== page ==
Punishing people for improving the situation

Suppose I run a shop selling water.

Suppose further there’s a crisis on and the municipal water supply goes out.

So, as a sensible trader, I jack up the price to $100/litre and make a boat-load of cash. People pay it because well what’s money next to a little not dying of dehydration? as

I mean, sure, they have to deal with the fact that they burned through a significant chunk of their savings after the crisis has passed, but they made a rational and considered choice to participate in this transaction, therefore it’s valid and fair, right?

My neighbour on the other hand believes that raising their prices would be exploitative and continues selling water at the normal price. As a result the first person who comes along goes “Holy shit, water for cheap!” and buys the whole lot just in case. Nobody else gets any.

Which one of us has improved the situation more?

Well, I’ve certainly made sure a lot more people won’t run out of water than my neighbour has. That’s got to be a good thing, even if I turned a tidy profit in doing so, right?

So why are people so angry at me?

My neighbour in trying to do the “moral” thing just ended up making the situation worse, but people are just tutting a bit and saying he should have been more sensible and making helpful suggestions about rationing.

I mean sure, I was charging a lot of money for that water, but people were willing to spend it therefore the water was worth at least that much to them. Should I have sold it at less? I’m not a charity.

And lets not forget that I’m the one who kept the most people in water!

There’s a meme that I’ve seen a lot recently (probably because I follow a lot of rationalists on tumblr) that people are irrational to get angry at people who provide better options at exploitative rates, because there are two possibilities:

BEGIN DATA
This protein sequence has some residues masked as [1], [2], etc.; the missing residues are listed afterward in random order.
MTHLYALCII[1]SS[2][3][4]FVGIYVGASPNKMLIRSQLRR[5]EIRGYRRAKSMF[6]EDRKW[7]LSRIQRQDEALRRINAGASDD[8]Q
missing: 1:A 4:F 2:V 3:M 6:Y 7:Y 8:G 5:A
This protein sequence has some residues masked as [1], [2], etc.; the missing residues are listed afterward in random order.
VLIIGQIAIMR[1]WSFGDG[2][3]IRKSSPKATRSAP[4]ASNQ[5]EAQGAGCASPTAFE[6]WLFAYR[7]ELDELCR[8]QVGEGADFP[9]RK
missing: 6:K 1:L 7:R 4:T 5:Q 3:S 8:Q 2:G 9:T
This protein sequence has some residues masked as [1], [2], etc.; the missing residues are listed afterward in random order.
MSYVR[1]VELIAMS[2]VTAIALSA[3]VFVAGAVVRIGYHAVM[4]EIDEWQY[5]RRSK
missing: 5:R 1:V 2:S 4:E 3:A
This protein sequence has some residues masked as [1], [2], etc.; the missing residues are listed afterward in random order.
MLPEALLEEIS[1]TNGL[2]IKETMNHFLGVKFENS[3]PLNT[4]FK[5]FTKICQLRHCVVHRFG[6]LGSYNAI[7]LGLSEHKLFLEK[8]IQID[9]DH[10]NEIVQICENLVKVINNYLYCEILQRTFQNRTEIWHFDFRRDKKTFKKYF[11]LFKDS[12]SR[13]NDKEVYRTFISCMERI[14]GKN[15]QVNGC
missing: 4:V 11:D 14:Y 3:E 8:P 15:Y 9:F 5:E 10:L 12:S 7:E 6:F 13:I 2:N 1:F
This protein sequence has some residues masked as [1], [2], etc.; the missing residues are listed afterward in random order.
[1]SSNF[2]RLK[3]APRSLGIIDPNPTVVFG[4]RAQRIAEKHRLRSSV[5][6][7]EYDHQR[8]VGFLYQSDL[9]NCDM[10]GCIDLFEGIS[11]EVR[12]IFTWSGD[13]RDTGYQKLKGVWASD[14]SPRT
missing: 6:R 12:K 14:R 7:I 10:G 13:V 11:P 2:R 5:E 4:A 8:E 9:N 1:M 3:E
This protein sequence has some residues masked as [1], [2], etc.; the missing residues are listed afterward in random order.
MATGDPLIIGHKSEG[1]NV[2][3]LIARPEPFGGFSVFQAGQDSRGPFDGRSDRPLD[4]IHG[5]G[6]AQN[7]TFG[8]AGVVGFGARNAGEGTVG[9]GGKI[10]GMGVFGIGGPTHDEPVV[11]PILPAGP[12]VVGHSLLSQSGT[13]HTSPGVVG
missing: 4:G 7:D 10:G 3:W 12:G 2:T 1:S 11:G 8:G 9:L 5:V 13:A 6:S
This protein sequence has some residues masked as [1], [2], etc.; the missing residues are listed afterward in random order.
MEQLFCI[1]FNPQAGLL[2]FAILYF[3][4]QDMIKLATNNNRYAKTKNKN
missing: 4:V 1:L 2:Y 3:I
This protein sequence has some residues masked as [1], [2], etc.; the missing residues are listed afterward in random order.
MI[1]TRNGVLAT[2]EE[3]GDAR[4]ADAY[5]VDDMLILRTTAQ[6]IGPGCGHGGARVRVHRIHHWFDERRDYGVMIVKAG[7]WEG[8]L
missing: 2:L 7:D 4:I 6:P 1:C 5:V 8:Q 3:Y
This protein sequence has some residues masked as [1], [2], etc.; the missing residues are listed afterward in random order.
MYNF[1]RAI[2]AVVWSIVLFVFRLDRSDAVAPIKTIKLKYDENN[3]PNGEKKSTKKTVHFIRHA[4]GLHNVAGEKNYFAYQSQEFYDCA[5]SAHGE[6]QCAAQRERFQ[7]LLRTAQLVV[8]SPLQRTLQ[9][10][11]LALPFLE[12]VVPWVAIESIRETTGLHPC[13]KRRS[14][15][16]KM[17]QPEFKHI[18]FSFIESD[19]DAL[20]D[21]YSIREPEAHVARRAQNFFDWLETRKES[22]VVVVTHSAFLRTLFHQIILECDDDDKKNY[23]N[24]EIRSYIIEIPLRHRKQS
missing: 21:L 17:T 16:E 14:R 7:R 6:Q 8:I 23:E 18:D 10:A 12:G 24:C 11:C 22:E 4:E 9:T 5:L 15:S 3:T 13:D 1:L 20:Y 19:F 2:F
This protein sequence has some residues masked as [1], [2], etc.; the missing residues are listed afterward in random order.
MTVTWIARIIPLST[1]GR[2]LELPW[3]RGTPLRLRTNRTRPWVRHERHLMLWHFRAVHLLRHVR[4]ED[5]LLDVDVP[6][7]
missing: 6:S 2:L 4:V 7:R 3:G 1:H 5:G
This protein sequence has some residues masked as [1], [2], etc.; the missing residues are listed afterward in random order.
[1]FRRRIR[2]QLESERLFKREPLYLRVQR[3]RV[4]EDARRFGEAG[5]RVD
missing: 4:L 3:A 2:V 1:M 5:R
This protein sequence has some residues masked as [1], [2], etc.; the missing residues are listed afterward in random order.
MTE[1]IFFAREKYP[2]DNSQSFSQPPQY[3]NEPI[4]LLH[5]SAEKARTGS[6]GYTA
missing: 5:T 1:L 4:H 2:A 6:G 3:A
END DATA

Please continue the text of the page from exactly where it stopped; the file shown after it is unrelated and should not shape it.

1. Not have any option to fix your major problem
  2. Have the option to fix your major problem at an extremely high cost

And the second is obviously better! It gives you options to fix things which you can decide whether they’re worth it.

(Examples of this sort of scenario where this have come up have been PETA’s water thing in Detroit and Uber’s surge pricing. I think there have been a few others).

I have a lot of sympathy for this view. I also think it’s wrong. I think maybe the level of rage is disproportionate, but I think it’s perfectly valid to be angry about these things.

Consider the water sellers above. Raising prices during a crisis is fine. It’s not an unreasonable way to control demand of a limited supply (there are other not unreasonable ways which might be better, but I don’t think it’s intrinsically wrong to treat this as a supply/demand problem given the system we live in). But how high should I raise prices?

Well I could just raise them to what the market could bear.

But the market will bear a lot. People’s alternative is dying. People will pay a lot to not die. As a result I can basically take them for what they’re worth.

In a well-functioning capitalist society (please imagine I said that phrase with a straight face) what would happen is that if I were making an obscene amount of profit someone else would realise that they can basically steal all my customers and still make an only slightly less obscene amount of profit by offering the goods at a lower price. Prices for water would then converge on a sensible value where water sellers still make a profit while people pay a reasonable amount for water that reflects its current scarcity.

But in a crisis we’re not in a well-functioning capitalist society. When this sort of price/value convergence happens it happens over a longish period of time. Crises are happening now and you can’t wait for this price convergence.

And how much will the market bear in a crisis? A lot. When your alternatives are death, major injury, etc. the amount of money you’d be willing to pay is generally very large even if you know it’s going to screw you over later. This means that there is a very large gap between what it will cost to provide your get out of crisis service and what people are willing to pay you for it, and that gap is pure profit.